The chapter on “Non-Doing” discusses reasons for not taking certain actions. Not tilling, not mowing, and not tending may be good practices. One section of the chapter is “Twenty-Four Good Places Not to Plant a Tree”. It is followed with “Seven Reasons Not to Chop Down a Tree” and by “Thirty-Seven Reasons for Not Planting Various Vegetables”. Weeds should not be planted or cared for, since they are still weeds and are not as productive as crops.

Chapter Seven is an extensive one on the growing of tomatoes. The author notes that homegrown tomatoes are a top priority of experienced gardeners. The various kinds and colors of tomatoes are discussed. The issue of growing heirloom or hybrids and selection of tomatoes for flavor are covered. Several cultivars are recommended as ones to grow. Starting tomatoes from seed and growing of transplants, hardening of transplants, and preparing the ground are discussed. The chapter continues with discussions of interplanting or polycultures. It is not clear whether these practices are recommended or not. Supporting of plants to keep them off the ground, watering, and mulching and ripening of green tomatoes are discussed. A lot of attention is given to avoiding late blight.

Chapter 8 interjects Weeding into the text with presentations of types of tools to use and the merits of the moldboard plow. Some pictures or drawings of some of the hoes described in the text would have been useful as readers may have to go to the internet to identify some of the tools.

The next three chapters cover squash, greens, and peas and beans. These chapters discuss how to grow and how to select, prepare, and eat these crops.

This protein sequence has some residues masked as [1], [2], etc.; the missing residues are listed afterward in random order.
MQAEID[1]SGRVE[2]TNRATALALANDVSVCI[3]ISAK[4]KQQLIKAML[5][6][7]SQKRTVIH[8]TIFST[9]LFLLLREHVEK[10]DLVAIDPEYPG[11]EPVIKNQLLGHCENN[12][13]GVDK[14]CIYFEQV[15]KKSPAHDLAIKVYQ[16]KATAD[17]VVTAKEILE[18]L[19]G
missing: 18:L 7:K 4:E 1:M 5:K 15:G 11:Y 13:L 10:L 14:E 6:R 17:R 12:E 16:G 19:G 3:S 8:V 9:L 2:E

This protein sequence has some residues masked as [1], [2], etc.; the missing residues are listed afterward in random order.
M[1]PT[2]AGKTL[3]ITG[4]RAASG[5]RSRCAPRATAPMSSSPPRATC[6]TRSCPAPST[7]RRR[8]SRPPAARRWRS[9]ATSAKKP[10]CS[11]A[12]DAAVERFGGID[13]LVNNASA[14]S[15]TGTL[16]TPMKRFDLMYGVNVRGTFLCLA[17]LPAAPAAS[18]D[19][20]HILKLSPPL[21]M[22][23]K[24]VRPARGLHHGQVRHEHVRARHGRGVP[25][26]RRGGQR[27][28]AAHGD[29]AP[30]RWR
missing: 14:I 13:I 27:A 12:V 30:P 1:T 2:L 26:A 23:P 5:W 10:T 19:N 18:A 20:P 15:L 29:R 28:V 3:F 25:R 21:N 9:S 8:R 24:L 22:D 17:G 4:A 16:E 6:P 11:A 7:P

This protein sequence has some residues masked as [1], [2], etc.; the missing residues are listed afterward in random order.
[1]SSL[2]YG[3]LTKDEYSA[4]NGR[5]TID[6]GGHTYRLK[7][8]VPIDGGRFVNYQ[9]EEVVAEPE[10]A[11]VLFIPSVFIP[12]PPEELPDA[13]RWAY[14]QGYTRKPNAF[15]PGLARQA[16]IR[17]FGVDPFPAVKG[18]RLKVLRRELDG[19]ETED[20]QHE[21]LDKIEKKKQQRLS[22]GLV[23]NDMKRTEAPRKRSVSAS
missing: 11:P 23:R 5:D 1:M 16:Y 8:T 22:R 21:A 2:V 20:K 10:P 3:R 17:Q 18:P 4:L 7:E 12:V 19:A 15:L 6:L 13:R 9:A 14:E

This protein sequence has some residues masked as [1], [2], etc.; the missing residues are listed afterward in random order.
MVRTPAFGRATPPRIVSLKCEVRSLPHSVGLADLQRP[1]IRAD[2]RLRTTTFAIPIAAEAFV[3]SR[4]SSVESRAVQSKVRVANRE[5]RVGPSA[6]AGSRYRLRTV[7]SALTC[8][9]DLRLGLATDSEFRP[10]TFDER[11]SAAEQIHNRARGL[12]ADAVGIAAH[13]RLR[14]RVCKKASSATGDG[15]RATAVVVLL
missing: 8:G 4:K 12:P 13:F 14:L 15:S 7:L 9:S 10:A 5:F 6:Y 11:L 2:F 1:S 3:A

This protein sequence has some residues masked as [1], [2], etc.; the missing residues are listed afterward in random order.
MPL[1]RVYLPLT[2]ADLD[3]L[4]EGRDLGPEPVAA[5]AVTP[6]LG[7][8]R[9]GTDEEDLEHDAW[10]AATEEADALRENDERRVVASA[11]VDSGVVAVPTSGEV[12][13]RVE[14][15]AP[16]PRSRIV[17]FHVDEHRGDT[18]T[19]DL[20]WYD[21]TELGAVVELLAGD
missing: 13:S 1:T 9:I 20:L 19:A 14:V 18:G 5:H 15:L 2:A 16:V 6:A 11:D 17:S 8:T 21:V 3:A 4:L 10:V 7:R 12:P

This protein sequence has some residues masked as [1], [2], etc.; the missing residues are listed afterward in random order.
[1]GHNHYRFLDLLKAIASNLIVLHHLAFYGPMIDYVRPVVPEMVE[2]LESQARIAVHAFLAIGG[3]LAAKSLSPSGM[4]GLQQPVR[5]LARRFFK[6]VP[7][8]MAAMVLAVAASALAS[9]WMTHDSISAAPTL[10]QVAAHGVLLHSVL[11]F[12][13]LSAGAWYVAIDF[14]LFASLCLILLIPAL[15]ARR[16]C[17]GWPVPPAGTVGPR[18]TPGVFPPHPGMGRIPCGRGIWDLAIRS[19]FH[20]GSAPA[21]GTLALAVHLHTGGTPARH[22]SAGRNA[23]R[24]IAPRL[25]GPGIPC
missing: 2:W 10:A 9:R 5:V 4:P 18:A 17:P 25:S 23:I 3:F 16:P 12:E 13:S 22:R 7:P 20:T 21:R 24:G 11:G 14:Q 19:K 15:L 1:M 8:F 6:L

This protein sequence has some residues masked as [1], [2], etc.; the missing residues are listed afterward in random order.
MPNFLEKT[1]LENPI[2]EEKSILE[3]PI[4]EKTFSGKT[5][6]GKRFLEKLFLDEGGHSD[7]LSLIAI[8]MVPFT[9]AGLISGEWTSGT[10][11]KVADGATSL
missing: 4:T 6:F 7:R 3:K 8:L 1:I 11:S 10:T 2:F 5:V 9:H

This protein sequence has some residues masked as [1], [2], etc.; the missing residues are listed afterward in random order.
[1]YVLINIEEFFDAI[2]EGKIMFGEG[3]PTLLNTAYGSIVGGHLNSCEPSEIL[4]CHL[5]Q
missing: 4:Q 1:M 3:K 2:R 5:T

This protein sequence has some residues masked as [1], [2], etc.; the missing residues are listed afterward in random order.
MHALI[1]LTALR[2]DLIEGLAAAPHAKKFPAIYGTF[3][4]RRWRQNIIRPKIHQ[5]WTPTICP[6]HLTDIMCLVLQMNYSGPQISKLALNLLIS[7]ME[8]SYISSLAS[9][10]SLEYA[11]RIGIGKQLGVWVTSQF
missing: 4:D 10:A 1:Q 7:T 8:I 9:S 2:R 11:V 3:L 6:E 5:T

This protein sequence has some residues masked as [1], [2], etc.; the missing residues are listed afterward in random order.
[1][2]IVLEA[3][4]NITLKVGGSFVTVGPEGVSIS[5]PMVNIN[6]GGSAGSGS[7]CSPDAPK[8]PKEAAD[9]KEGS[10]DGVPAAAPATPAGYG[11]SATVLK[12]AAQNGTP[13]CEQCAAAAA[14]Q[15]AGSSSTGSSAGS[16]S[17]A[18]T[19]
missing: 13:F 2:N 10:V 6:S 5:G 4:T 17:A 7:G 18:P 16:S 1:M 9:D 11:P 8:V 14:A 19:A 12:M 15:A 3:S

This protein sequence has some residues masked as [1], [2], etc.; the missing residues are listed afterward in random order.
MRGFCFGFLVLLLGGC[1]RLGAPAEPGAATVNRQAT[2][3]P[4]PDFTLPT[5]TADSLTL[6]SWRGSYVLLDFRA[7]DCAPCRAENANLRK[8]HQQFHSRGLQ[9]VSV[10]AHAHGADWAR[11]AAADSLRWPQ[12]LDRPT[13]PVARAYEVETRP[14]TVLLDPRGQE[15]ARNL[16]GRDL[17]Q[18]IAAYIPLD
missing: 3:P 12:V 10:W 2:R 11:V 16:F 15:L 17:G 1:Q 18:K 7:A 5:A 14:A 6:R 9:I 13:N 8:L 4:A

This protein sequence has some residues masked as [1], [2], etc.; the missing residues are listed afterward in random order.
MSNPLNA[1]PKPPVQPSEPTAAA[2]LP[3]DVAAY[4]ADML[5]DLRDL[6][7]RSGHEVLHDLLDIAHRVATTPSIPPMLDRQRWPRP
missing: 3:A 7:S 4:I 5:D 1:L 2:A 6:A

Joy is the twelfth chapter and is hard to summarize. It deals with the joy of gardening with instances of weeding, noting presence or absence of insects or diseases, admiring and eating a harvest. Several color plates of gardens and gardening activities by the author are in the chapter.

Chapter 13 is about seeds. Every gardener should have a seed bank of vigorous, regionally adapted varieties that are of interest to the gardener. A three-year or more supply of seeds of each crop should be in the bank. Having a bank of saved seeds prevents the loss of varieties, can allow for purchase of seeds in bulk amounts, and can save money and time. Saved seeds should be from open-pollinated not hybrid varieties. If good or better seeds can be bought than can be saved, then seeds should be bought. Preparing for storage and storing of seeds are covered with emphasis on the fact that seeds must be dried generally artificially, put in air-tight containers, and frozen for long-term storage. Dehydrators and containers are described with recommendations. The chapter covers eight seed-saving myths, mainly dealing with maintaining a variety and preventing cross contamination. This chapter also has text on creating landraces, rejuvenating heirloom varieties, breeding for organic gardens, and dehybridizing hybrids. Much of this text is for plant breeders.

The book has an appendix on seed companies and sources and has an index.

This book offers a lot of practical advice on diverse topics and is useful to all gardeners. It is an interesting book to read and is an inspiration for all gardeners. All readers will learn from and agree with the content of the book.

Allen V. Barker University of Massachusetts
Amherst